The Michigan appeals court heard arguments in a case that could determine whether prisoners locked up for murder when they were teens will be given a shot at parole.
The issue is whether a recent U.S. Supreme Court decision should apply retroactively to more than 350 people serving mandatory life sentences with no chance of parole. The Supreme Court says that such punishments for minors are unconstitutional.
Among those cases is Dakota Eliason’s. Elisason was only 14 when he murdered his sleeping grandfather. His lawyer appealed the sentence of life without parole, saying that it constituted cruel and unusual punishment. Eliason’s case is still pending, so he will be resentenced under the new rule.
Another inmate whose sentence may be reconsidered is Efren Paredes Jr. For the past 24 years Paredes has served his sentence of life without parole. He was convicted in 1989 for the murder of Rick Tetzlaff, but has maintained his innocence over the duration of his time in prison. It will now be up to a judge to decide whether to uphold the life sentences or lessen them.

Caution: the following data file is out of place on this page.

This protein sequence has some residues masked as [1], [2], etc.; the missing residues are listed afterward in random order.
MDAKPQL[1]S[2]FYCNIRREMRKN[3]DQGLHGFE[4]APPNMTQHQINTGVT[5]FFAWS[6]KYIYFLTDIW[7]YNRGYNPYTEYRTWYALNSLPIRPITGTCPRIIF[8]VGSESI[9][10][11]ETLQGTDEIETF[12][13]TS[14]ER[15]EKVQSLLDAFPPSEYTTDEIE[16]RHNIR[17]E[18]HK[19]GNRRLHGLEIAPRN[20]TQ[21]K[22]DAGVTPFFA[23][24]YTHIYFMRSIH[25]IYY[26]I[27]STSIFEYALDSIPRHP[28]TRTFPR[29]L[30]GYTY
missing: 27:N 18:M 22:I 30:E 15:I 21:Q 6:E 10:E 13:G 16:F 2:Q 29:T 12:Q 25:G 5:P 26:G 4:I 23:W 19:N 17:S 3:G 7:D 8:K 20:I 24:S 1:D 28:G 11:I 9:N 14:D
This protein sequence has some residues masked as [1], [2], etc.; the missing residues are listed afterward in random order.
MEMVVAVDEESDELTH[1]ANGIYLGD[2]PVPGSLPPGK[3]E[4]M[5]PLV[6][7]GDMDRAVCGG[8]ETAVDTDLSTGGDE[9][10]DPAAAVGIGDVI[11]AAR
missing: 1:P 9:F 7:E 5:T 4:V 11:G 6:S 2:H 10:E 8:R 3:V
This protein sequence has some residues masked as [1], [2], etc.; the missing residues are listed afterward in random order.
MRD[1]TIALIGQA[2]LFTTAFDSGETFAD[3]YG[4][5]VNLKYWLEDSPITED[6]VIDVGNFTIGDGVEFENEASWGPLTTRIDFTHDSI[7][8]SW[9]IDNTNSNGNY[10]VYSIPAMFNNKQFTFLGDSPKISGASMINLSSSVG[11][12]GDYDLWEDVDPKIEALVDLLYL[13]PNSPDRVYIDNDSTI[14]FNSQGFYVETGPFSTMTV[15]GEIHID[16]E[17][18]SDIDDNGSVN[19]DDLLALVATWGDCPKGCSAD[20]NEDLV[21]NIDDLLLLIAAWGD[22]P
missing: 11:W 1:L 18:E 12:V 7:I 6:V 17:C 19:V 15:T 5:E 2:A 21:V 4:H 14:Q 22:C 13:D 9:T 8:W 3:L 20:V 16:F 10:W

Attorney General Bill Schuette says the appeals court’s ruling should not benefit people already in prison. The state appeals court heard arguments Tuesday in the case of a St. Clair County man, Raymond Carp, who was convicted of murder committed when he was 15.
The judges presiding over this decision are William Whitbeck, Michael Talbot and E. Thomas Fitzgerald.
Separately, a federal judge in Ann Arbor is handling a similar case. His decision could trump what happens in state court.